divorce · Faith · Family · grit · happiness · mothers · trials

My Definition of Resilience

 

Resilience and grit – two words I heard quite a bit at the two day conference I attended this week.  I don’t care for Webster’s definition of resilience because it states that it is “coming back quickly” – like no big deal. I like this one better –   Resilience is that ineffable quality that allows some people to be knocked down by life and come back stronger than ever.     How many of you hear that phrase or song “What doesn’t kill makes you stronger.” now?   The words resilience and grit were woven through our workshops because we as teachers were encouraged to get our students to demonstrate this in our classrooms to which I totally agree. This year marks my 15th year as a teacher and this past year had to be the roughest ever simply because I had students who quit easily or wanted me to do the work for them.  Plus – a host of parents who had excuses at the ready further enabling their child. However – these were not the faces that came to mind when they asked us to picture students who reflect this quality.

If you know me and my family at all, you know we are not strangers with pain, adversity – basically – going through hell at times.   Notice the word choice –  going through.  It is active and paints a picture, in my mind, moving forward and not wallowing in self pity.   We’ve had lots of experience – like it or not – to become resilient people. This year was no exception.   It began this time in March 2017 when my older daughter’s now ex-husband decided he didn’t want to be married anymore – and walked out the door with no desire on his part for reconciliation.  Their marriage had some bumps – like most -and work had been done to smooth them out. He was done with the work. Now I know why divorce is compared to a death because it is the death of a marriage – and you lose a family member who was your husband, son and brother and it hurts. My whole family experienced the pain differently. At least when someone dies, you don’t feel too awkward mentioning their name in conversation.  In some cases, it helps in the healing process for those grieving process to share happy memories. I’m not seeing that being the case in a divorce. From this side of it, I wanted to erase any memories of her ex – our ex. Pictures were taken down, social network connections were broken, and the only mention of the name was in “what next” plans for her future without him. I think what has hurt the most from my side was helplessly watching our daughter go through this pain and feeling so inadequate because I really did not know how to help her. In reality –  all I wanted to do was a mix of smashing things and holding her. Well – at the time – there wasn’t anything around I could smash, but I decided there was plenty of opportunity to help in other ways – practical ways. However, a few months later I did smash something – his Christmas ornament. Did I feel better afterwards? Not really. I mainly worried if, when, she would recover. I wanted to take the pain away and “make it all better” yet I knew that was impossible. Her world, as she knew it, had been destroyed like the ornament I smashed with the sledge hammer.  I worried how she could fit the pieces back together again.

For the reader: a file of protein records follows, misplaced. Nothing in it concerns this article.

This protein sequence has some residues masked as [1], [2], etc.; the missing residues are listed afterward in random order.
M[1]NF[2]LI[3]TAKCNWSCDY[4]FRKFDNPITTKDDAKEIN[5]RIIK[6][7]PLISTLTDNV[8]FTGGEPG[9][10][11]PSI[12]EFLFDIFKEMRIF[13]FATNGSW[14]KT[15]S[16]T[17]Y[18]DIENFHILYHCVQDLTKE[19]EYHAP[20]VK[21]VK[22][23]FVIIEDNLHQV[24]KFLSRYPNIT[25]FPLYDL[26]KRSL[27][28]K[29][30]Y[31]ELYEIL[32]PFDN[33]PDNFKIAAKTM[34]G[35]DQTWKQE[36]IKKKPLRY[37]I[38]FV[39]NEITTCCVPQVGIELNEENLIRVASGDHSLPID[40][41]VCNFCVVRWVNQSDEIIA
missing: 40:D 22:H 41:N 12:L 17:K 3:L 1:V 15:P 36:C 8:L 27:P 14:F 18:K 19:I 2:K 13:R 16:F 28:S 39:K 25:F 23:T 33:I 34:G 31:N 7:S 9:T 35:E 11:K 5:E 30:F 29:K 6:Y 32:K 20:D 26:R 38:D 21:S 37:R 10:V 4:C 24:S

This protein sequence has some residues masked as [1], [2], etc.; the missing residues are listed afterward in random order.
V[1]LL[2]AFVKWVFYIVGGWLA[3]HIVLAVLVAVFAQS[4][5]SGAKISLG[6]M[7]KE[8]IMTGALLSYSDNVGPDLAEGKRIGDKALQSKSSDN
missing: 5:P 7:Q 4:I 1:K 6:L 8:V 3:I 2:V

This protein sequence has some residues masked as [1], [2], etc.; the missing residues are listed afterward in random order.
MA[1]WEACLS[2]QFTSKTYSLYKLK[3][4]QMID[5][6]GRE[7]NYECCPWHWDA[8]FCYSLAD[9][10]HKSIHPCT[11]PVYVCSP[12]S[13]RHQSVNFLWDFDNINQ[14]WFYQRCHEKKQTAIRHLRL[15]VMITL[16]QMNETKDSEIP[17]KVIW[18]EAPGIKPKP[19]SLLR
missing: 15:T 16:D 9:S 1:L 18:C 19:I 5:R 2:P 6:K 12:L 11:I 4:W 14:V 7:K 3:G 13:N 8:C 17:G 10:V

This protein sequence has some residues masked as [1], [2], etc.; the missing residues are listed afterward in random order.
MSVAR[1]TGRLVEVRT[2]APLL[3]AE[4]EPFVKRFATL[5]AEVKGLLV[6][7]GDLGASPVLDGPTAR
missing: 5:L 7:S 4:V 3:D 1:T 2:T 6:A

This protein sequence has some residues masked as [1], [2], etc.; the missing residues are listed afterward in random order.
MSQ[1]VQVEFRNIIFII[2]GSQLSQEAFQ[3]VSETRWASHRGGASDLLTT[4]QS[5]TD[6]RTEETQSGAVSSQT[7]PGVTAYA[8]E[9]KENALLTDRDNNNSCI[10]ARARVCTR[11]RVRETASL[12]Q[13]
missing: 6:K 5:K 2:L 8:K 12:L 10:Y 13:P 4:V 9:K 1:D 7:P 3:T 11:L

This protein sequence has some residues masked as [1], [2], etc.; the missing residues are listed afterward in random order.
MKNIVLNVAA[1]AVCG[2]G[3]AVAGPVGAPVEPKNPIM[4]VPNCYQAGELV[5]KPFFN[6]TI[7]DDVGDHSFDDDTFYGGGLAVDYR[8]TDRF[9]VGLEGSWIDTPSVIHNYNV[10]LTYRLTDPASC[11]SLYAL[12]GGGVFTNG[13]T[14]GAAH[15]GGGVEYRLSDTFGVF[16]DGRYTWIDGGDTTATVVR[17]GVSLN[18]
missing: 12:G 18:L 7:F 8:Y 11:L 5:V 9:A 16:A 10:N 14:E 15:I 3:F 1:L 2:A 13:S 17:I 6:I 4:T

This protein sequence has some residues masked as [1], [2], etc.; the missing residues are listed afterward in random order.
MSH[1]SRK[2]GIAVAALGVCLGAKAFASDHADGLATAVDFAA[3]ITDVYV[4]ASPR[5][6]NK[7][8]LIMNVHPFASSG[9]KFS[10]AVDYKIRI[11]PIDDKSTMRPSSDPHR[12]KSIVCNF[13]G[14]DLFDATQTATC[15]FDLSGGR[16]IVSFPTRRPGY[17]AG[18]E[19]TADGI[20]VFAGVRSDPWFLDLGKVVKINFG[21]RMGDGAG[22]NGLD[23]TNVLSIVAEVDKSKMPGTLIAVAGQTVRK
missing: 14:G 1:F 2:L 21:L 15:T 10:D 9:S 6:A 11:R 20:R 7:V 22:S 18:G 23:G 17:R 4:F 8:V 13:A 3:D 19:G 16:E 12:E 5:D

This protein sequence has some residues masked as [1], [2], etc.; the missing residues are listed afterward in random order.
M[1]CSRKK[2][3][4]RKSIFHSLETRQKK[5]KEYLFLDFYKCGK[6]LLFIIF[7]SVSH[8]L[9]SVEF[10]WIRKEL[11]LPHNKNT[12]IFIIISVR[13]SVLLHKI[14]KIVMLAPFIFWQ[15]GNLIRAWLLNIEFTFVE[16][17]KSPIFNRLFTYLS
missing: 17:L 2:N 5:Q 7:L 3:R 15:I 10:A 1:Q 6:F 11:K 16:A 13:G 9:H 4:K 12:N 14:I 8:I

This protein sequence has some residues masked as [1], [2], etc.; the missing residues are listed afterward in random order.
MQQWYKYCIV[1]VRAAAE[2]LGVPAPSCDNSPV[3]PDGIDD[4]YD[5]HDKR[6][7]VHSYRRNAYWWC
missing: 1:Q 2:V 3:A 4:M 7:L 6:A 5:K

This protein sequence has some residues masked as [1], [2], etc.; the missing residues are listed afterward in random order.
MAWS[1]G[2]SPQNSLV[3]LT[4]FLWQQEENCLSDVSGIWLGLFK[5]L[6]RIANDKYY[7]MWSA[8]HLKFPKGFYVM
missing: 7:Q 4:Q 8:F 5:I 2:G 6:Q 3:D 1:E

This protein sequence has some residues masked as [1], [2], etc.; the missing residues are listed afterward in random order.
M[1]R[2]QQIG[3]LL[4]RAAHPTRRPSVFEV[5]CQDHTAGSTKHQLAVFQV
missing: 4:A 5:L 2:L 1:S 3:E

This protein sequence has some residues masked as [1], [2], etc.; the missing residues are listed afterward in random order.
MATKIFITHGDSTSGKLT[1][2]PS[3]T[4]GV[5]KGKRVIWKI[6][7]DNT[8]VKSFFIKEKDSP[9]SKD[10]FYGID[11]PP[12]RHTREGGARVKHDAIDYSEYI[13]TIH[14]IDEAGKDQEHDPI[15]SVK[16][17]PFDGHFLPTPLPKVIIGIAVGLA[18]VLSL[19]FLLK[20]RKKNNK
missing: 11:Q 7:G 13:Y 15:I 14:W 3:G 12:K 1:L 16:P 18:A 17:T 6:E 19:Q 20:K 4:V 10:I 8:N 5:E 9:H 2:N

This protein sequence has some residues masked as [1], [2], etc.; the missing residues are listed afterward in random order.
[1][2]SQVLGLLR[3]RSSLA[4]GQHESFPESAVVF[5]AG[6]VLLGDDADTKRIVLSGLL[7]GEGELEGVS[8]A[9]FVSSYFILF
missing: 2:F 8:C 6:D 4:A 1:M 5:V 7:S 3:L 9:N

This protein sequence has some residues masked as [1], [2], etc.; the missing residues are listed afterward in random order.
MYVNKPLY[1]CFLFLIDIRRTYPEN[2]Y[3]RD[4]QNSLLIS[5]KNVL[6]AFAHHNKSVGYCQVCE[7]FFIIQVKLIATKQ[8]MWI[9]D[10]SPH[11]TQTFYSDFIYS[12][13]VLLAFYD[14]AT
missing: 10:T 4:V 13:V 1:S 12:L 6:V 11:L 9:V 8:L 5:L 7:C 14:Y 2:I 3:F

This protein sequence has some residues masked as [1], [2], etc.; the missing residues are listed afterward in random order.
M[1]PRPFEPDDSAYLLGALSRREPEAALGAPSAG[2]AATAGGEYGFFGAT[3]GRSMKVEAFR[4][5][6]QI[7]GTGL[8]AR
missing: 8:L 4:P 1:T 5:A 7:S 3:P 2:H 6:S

Over the past year, I’ve seen the pieces fall into a new beginning.  My amazing girl metaphorically stood at the crossroads of her life and made a choice, and I heard in my head the words my Grandma often quoted to me – “Life has trials and you have a choice in what it does to you – it can make you better or it can make you bitter.”   My daughter got back up on her feet and chose to move forward with her life – one piece at a time. She focused on getting healthy, going back to school to finish her degree, and helping others get back on their feet through her ministry. I know it has not been an easy journey for her.   When I think of resilience – this is who I think of – my not so little girl who got knocked down, but got back up stronger. I can’t look at her through the eyes of the past when she was learning how to walk and collapsed on the ground in tears because it was too hard. Nor is she the little girl who took one look at my reading curriculum during our home school days and became frustrated thinking she’d never learn to read because it was going to be hard.  (the manual was enormously thick and I’m sure daunting, yet she didn’t know we took it one day at a time!) She’s faced lots of other challenges in her life, and I know there is probably more to her story, but that’s just it. The rest is her story. I’m just the observer and the learner. I’ve learned that she’s learned how to become resilient at a young age.

Bottomline – I see resilience as a choice.  I honestly have no idea how to teach this choice to others when I see it as a personal, internal choice one must make on their own.  All I can see doing is encouraging others and standing by offering my hand to help them back up again when circumstances knock them down.  We cannot do the work for those in crisis; however, we can be there for support.  If there is any take away from this for me, it is just that.  

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